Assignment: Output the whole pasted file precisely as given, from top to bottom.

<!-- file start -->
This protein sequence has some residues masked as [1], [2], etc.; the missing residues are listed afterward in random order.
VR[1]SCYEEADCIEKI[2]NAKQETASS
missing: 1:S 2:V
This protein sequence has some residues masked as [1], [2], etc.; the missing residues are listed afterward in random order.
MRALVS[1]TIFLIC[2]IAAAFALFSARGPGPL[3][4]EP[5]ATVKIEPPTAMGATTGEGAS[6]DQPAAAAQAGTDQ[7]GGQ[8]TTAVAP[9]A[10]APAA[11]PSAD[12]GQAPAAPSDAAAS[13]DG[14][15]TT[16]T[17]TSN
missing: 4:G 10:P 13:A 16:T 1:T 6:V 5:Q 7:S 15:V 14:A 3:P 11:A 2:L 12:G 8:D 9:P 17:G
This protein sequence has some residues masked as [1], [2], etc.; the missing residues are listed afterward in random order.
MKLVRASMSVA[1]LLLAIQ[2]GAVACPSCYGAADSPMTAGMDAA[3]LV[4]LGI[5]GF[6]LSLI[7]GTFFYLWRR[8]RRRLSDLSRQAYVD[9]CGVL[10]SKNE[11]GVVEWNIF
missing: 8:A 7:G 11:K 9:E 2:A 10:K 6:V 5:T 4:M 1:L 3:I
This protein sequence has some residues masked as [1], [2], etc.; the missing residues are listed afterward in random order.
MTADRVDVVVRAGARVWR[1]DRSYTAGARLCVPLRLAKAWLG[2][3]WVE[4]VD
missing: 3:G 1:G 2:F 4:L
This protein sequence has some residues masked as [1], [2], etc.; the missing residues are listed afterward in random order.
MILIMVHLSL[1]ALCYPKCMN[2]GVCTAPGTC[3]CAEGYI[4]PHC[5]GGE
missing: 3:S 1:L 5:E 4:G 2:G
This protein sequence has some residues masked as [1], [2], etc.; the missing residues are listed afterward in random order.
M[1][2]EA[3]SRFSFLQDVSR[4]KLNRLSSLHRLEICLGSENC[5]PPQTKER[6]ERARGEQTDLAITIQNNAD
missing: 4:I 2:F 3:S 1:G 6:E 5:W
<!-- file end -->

This protein sequence has some residues masked as [1], [2], etc.; the missing residues are listed afterward in random order.
VR[1]SCYEEADCIEKI[2]NAKQETASS
missing: 1:S 2:V
This protein sequence has some residues masked as [1], [2], etc.; the missing residues are listed afterward in random order.
MRALVS[1]TIFLIC[2]IAAAFALFSARGPGPL[3][4]EP[5]ATVKIEPPTAMGATTGEGAS[6]DQPAAAAQAGTDQ[7]GGQ[8]TTAVAP[9]A[10]APAA[11]PSAD[12]GQAPAAPSDAAAS[13]DG[14][15]TT[16]T[17]TSN
missing: 4:G 10:P 13:A 16:T 1:T 6:V 5:Q 7:S 15:V 14:A 3:P 11:A 2:L 12:G 8:D 9:P 17:G
This protein sequence has some residues masked as [1], [2], etc.; the missing residues are listed afterward in random order.
MKLVRASMSVA[1]LLLAIQ[2]GAVACPSCYGAADSPMTAGMDAA[3]LV[4]LGI[5]GF[6]LSLI[7]GTFFYLWRR[8]RRRLSDLSRQAYVD[9]CGVL[10]SKNE[11]GVVEWNIF
missing: 8:A 7:G 11:K 9:E 2:A 10:K 6:V 5:T 4:M 1:L 3:I
This protein sequence has some residues masked as [1], [2], etc.; the missing residues are listed afterward in random order.
MTADRVDVVVRAGARVWR[1]DRSYTAGARLCVPLRLAKAWLG[2][3]WVE[4]VD
missing: 3:G 1:G 2:F 4:L
This protein sequence has some residues masked as [1], [2], etc.; the missing residues are listed afterward in random order.
MILIMVHLSL[1]ALCYPKCMN[2]GVCTAPGTC[3]CAEGYI[4]PHC[5]GGE
missing: 3:S 1:L 5:E 4:G 2:G
This protein sequence has some residues masked as [1], [2], etc.; the missing residues are listed afterward in random order.
M[1][2]EA[3]SRFSFLQDVSR[4]KLNRLSSLHRLEICLGSENC[5]PPQTKER[6]ERARGEQTDLAITIQNNAD
missing: 4:I 2:F 3:S 1:G 6:E 5:W